Beckley Furnace Industrial Monument
One of three such arches, this opening was used to route hot blast air to the furnace. Simulated piping has been installed in this arch to show how it could have looked when the furnace was in operation. Basically the piping consists of a main pipe from the oven. Because the oven was usually located on top of the furnace this pipe was called the "downcomer".
Here at Beckley the oven was located on the hill to the east of the furnace stack and the downcomer entered the furnace via the east arch. The downcomer fed a semicircular horizontal pipe called the "bustle pipe" that carried the air to each tuyere arch. The simulated piping here shows the end of the bustle pipe entering from the right. Since the temperature of the blast air was about 800 degrees this arch would not have been a comfortable place to be when the furnace was in operation.
During the life of this furnace different arrangements of tuyeres were used. It is likely that only a single tuyere was included in the original 1847 design. The single tuyere arrangement is the one shown by the simulated piping in the arch.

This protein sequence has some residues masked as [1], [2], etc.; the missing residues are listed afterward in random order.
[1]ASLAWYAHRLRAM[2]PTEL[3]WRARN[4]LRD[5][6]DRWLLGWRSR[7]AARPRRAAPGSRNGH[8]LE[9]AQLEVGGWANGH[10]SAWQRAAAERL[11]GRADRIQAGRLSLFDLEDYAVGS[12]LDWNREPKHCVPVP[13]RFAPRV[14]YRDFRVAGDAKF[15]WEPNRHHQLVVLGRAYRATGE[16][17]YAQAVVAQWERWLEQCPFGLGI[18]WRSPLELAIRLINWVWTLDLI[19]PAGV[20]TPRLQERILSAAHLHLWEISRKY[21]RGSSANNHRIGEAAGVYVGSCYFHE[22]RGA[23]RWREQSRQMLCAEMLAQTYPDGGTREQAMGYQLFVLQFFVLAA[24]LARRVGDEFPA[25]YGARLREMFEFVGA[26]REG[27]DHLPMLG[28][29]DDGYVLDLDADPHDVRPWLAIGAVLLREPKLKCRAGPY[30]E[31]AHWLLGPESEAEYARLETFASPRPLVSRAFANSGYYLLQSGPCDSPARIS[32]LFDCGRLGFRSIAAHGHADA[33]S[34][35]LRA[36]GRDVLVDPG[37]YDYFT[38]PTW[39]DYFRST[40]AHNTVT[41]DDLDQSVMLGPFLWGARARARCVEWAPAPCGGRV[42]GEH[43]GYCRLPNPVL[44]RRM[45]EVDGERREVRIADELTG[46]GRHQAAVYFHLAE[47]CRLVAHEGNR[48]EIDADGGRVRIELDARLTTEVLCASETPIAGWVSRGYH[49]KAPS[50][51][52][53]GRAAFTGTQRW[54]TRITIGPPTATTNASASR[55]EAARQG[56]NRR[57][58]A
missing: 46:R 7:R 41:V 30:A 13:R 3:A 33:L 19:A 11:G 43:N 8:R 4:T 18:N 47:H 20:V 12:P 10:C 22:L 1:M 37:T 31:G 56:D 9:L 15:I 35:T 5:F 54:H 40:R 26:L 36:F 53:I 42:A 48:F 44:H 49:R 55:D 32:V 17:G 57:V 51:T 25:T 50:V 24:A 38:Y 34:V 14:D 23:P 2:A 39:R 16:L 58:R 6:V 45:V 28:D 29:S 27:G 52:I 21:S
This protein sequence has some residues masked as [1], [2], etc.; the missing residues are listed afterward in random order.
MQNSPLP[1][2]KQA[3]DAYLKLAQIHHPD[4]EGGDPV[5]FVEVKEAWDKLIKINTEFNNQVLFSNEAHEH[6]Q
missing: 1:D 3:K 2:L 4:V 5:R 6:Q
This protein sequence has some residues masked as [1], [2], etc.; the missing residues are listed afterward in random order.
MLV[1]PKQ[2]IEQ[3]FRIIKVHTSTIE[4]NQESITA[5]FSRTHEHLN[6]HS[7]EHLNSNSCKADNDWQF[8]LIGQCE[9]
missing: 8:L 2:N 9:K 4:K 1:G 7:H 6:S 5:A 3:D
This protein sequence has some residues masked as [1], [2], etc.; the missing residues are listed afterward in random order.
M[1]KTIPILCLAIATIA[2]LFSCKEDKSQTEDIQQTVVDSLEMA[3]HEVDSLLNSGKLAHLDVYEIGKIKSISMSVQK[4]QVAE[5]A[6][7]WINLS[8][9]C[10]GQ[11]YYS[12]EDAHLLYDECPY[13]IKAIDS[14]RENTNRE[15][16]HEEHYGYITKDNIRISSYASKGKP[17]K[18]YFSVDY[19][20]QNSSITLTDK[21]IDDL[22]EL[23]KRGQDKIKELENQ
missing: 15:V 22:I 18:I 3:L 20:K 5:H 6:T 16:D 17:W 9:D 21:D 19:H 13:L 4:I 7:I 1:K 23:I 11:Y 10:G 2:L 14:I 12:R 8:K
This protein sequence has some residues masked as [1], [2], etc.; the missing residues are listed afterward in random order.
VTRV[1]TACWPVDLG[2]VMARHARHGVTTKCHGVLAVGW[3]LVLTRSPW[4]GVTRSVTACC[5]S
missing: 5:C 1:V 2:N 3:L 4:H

At a later time this furnace had a total of 5 tuyeres. At that time there would have been two tuyeres in this arch and the arch opposite it and one in the large rear arch. While we do not exactly what the piping looked like for the later configuration, we have found some examples from other sites that show what the piping may have looked like.
This area was also the exhaust for a ventilation system under the hearth. This system allowed air to circulate and vented any gas or steam that might build up thus keeping the hearth cooler and preventing explosions. This ventilation system was discovered when the furnace was restored.